In 2023, the DOF signed the Local Governance Reform Project (LGRP) and supported the ratification of the Regional Comprehensive Economic Partnership (RCEP), as well as the enactment of the Automatic Income Classification of Local Government Units Act, Maharlika Investment Fund (MIF) Act, and Public-Private Partnership (PPP) Code to boost economic growth.
“The Philippine economy has performed well despite a challenging economic and financial environment in 2023 beset by ongoing geopolitical tensions, imposition of trade restrictions, and extreme weather events resulting in high domestic commodity prices, especially for rice and fuel,” Secretary Diokno said earlier in a statement.
In his almost two-year tenure as Finance Secretary, Diokno has led 12 international Philippine Economic Briefings (PEBs) in Singapore, New York, Washington, D.C., Frankfurt, London, Tokyo, Toronto, Doha, Dubai, and San Francisco.
He also led 5 local PEBs in Manila, Davao, Cebu, and Laoag, as well as several other roadshows and investor dialogues where he consistently championed the Philippines’ improved investment environment and game-changing reforms to foreign investors.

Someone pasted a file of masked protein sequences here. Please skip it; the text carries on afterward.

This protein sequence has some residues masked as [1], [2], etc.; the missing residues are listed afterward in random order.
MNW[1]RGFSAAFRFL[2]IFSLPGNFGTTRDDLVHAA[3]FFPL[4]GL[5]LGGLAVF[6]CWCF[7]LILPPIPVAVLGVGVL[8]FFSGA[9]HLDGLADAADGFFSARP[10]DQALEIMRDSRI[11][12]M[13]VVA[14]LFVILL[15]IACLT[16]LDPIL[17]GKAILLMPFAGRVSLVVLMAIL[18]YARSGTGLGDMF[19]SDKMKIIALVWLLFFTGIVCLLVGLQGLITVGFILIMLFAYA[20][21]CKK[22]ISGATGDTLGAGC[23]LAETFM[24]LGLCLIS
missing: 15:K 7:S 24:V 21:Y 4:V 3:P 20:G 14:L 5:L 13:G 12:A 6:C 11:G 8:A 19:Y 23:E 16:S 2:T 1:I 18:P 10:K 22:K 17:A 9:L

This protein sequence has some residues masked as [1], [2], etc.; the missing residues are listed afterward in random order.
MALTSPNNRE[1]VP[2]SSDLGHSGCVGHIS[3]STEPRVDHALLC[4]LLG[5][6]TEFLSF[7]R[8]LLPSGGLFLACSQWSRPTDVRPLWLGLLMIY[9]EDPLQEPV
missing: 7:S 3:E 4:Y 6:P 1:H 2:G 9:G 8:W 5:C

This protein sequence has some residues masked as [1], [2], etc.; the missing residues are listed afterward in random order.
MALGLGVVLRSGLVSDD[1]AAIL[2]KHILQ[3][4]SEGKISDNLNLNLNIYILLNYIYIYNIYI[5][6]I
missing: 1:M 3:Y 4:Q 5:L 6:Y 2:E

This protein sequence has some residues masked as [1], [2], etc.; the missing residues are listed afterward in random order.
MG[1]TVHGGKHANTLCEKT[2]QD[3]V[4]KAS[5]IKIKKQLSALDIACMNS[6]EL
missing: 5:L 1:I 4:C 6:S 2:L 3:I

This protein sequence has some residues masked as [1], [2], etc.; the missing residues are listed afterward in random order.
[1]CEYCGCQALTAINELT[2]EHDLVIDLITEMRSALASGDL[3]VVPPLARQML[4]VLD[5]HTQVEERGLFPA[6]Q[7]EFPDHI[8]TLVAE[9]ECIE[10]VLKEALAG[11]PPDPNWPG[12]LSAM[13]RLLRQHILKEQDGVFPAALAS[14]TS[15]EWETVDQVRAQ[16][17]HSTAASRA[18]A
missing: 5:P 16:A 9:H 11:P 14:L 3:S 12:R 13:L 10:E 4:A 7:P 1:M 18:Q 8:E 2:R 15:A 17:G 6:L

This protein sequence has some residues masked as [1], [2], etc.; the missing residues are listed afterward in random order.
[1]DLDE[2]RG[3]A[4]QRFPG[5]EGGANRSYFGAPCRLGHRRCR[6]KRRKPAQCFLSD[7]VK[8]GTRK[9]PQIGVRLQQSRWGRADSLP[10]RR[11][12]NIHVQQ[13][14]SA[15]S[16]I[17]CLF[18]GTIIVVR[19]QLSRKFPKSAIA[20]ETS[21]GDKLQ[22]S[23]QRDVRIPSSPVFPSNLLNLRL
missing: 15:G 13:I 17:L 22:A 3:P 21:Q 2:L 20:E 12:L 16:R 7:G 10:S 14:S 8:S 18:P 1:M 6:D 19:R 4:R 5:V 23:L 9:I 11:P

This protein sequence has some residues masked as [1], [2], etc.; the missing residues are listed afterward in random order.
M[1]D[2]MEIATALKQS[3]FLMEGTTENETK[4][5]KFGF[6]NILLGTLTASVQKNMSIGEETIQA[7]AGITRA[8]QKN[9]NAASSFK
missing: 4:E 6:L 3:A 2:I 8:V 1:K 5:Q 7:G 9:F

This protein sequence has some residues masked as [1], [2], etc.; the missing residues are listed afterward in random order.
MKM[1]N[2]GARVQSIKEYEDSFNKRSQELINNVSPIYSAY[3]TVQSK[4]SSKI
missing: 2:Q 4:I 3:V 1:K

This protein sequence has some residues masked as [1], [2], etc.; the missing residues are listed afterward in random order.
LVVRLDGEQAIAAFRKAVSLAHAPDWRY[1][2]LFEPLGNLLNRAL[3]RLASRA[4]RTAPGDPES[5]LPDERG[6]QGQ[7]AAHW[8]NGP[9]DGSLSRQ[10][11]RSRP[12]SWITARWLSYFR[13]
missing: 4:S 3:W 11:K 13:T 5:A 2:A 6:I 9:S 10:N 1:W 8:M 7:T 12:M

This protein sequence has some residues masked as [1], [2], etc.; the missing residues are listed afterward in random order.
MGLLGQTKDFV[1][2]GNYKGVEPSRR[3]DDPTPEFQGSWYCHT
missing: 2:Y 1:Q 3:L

Through these briefings, the country was able to garner support for the MIF from Saudi business leaders who were eager to learn more about the investment opportunities in the Philippines.
The briefings likewise helped the Philippines gather strong support for the issuance of its maiden USD 1 billion Sukuk bonds to cater to Middle Eastern and Islamic instrument investors.
Finally, Secretary Diokno pursued a holistic approach to economic development during his time as People’s Survival Fund (PSF) Board Chair.
The PSF Board approved an unprecedented PHP 579 million worth of new climate adaptation projects in 2023 to be implemented in climate-vulnerable areas nationwide.
Through his leadership, the PSF Board was able to expedite the approval of the projects, which allowed it to nearly utilize the PHP 1 billion allocated to the PSF, providing local governments with much-needed funding to implement their respective climate-related projects.
Recognizing the Philippines’ vulnerability to climate-related disasters, Secretary Diokno has championed climate finance in various high-level meetings and intergovernmental forums like that of the Group of Twenty (G20), Vulnerable 20 Group of Finance Ministers (V20) – Group of Seven (G7) Global Shield Against Climate Risks, and the 2023 United Nations Climate Change Conference (COP 28).
Secretary Diokno has expressed his confidence in incoming finance chief and current House Deputy Speaker, Ralph G. Recto, saying, “I am pleased to announce that I will be turning over my seat as Finance Secretary to Deputy Speaker Ralph Recto.”
“I am proud knowing that I will be leaving my post at a time when the Philippine economy, in general, and the DOF, in particular, are in a better state of affairs than when I inherited them,” Secretary Diokno said.